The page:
210 liter bins) are used by business and pedestrians alike.
    Maps of the area could not be provided, but the following figures were
       obtained from the Finance Department. Serviced Erven, which includes both
       business and domestic totals 777.
    Staff and Equipment Complement:
            Refuse Collection 1 x driver
            4 x laborers
            1 x 10 cubic m Isuzu Compactor Vehicle (shared with Qumbu).
            Street sweepers/cleaners 4
    All services rendered are Municipal.
    No Public drop off centers for Garden Refuse or General Waste Transfer
       Stations are in operation.
    A comprehensive refuse analysis in terms of contents of refuse was not done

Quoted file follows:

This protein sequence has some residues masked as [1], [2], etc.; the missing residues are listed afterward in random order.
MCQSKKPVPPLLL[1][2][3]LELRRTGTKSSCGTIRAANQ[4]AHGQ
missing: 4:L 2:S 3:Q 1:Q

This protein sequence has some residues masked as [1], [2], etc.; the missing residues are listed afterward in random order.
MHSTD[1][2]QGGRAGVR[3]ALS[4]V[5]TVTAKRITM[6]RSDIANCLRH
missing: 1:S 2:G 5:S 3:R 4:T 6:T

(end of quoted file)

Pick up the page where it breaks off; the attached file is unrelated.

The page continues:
as part this survey. An assessment of the refuse content was done and
       statistics on recyclables i.e. paper, glass, metal, plastic, putrescibles etc.
       appear to be the same as in the Waste Stream Survey and Analysis done in
       2004.
    After interviewing Staff directly connected with waste, the following was
       reported.
            Domestic Refuse: 4 cubic m Compacted Waste per week.
            Business Refuse: 60 cubic m Compacted Waste per week.
            Industrial Waste is mixed with Commercial Waste.
            Hazardous Waste is mixed with Commercial Waste.
            Medical Waste is mixed with Commercial Waste. This excludes the
                Hospital waste, which is transported and disposed of by the Hospital
                itself.




Figure 28: Isuzu Compactor Vehicle (shared with Qumbu) and curb side bins




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Qumbu:
   Refuse is collected as follows:
          Domestic: 1 x weekly removal